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1st Cavalry Gears Up for Perilous Scouting Foray Across Border : Military: Moving into enemy territory first, its force will face heavily heavily armed Iraqi units.


WITH U.S. FORCES IN SAUDI ARABIA — The Army helicopter pilots gathered in a tent to talk about the difference between fear and terror and prepare their minds for war.

Fear was to be expected, the experienced among them said. It was terror, they said, for which the pilots should be on guard.

"They've got apprehensions and concerns, and we talk about it all the time," said Capt. Mike Karpiak, commander of a helicopter troop in the 1st Cavalry Squadron of the Army's 1st Armored Division.

The group discussion in a dirt-floored tent on a rainy, bitter day came as the air war over Iraq persisted, and ground forces throughout this armored division prepared their minds, bodies and machines for the massive ground offensive all seemed sure still lies ahead.

This cavalry squadron--a combined helicopter and mechanized ground unit--has one of the most dangerous jobs in the Army: roaming ahead of the rest of the division, looking for the enemy.

The 1st Cavalry is the most decorated in the Army, with a horseback history dating back to 1833 and combat decorations in the Indian wars, the Civil War, World War II and more than half a dozen battles in Vietnam.

Now, in modern warfare, its airborne scouts are positioned on OH-58 observation helicopters with Cobra AH-1 escorts, while their colleagues use Bradley armored fighting vehicles to scout out the terrain by ground.

That means the cavalry is lightly armed compared to the Iraqi armor they would hope to find, and the members of the unit are conscious to the point of the macabre of the dangers they could face.

"In peacetime this is one of the best jobs we have in the Army," said 2nd Lt. David DeSantas of Buffalo, N.Y., 25, a platoon leader in a Bradley troop. "But when the bullets start flying. . . "

The members of this unit have black pens to ink their blood type to a hatband on the outside of the helmet, a step designed to save a medic the precious seconds he would otherwise need to consult the dog tag inside a wounded soldier's shirt.

The scout helicopter pilots have a motto: "Unarmed and Unafraid." An unofficial unit patch designed by members of the troop carries a more morbid message. Bearing a depiction of a burning chopper, it reads: "Recon by suicide."

"There is an air everywhere I go that has a lot of sobriety to it," said Lt. Col. Bill Reese, the 40-year-old squadron commander, looking worn and haggard in a chair beneath a tent joining three armored command-and-control vehicles. "This is a very sobering situation."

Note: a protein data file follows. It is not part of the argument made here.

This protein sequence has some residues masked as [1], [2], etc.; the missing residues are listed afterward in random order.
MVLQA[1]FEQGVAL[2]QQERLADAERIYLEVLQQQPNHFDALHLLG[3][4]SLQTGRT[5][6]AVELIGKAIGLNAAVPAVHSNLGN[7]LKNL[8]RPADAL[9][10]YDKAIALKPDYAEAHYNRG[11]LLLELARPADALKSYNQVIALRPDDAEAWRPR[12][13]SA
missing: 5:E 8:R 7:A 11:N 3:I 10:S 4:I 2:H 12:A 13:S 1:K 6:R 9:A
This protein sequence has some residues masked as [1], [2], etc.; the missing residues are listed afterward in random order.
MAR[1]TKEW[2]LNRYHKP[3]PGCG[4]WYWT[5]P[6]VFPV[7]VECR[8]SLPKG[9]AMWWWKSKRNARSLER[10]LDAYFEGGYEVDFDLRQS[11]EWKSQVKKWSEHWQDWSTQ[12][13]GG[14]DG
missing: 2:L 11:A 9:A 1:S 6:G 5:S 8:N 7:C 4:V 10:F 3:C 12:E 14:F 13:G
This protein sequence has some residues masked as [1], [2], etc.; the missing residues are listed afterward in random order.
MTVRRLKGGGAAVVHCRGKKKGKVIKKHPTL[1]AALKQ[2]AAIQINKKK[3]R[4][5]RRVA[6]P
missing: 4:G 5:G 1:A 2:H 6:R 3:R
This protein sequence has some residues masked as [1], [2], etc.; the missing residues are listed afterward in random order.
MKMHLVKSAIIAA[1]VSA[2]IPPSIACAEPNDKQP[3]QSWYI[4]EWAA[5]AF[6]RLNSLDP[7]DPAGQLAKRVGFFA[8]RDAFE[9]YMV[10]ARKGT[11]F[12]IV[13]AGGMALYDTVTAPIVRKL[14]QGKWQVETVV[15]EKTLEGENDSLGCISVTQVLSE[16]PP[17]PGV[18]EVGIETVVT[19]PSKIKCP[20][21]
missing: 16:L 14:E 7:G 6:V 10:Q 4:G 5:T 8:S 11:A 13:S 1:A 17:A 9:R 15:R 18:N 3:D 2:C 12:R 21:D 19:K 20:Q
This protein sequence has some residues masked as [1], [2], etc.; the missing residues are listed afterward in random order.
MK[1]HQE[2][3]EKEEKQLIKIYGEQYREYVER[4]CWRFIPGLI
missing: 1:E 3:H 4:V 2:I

"I've been very upfront with them," Reese said, "and I've told them this is an outdoor contact sport."

The colonel and other officers described reconnaissance tactics that call for the cavalry to seek out--spotting but not engaging--enemy troops, then directing heavier forces in for the kill.

"We'd radio back for help," DeSantas said, "then get out of the way and let our big tanks come in and take care of business."

"It sounds neat and slick," Reese said. "But in the fog of war, with smoke and haze and night operations, it's not so clear. This is mounted warfare, and it happens very quickly, and everything gets mixed up. My goal is to make it more confusing for him than it is for us. And on the offensive, that is normally one of the advantages."

Reese said he believes the dangers of an American-initiated ground war could be minimized by tactics that he called "the old bully concept--a whole battalion against a platoon."

"That's how you destroy him piecemeal, always putting your strength against a weak element that he has."

In such an attack, he said, the job of the cavalry would be to ask, "Where is his flank, where is that corner that we can start nibbling at? You don't just start at the middle."

But, he acknowledged with tightened lips: "We're going to lose some. We're just flat going to lose some. Some of these guys are not going to come back."

Reese, an intense and articulate commander, is among a number of senior Army officers deep in the desert who, in recent days, appeared resigned to the prospect that an extensive ground war will be necessary if the United States is to defeat Iraq.

"While I think the bombing campaign really is going to hurt them, I've told my guys very clearly: 'Don't think this is going to be a cakewalk where we walk into the country and they're going to throw their hands up and surrender because we've bombarded them into the Stone Age,' " Reese said.

Voicing what seems to be a consensus among senior field officers here, the cavalry commander also placed particular emphasis on the importance of defeating Iraq's Republican Guards, the most elite of Iraqi ground troops.

"We're going to have to go over there and very calculatedly destroy them," Reese said of the Republican Guards. "We're going to have to engage in many battles of direct fire in order to make it so intolerable to him that (Iraqi President Saddam Hussein) will leave (Kuwait) or surrender."

"What's it going to take to make that guy give up?" the American lieutenant colonel asked of Hussein. "I think that it's going to take us going over there and kill them all--kill the right guys anyway."

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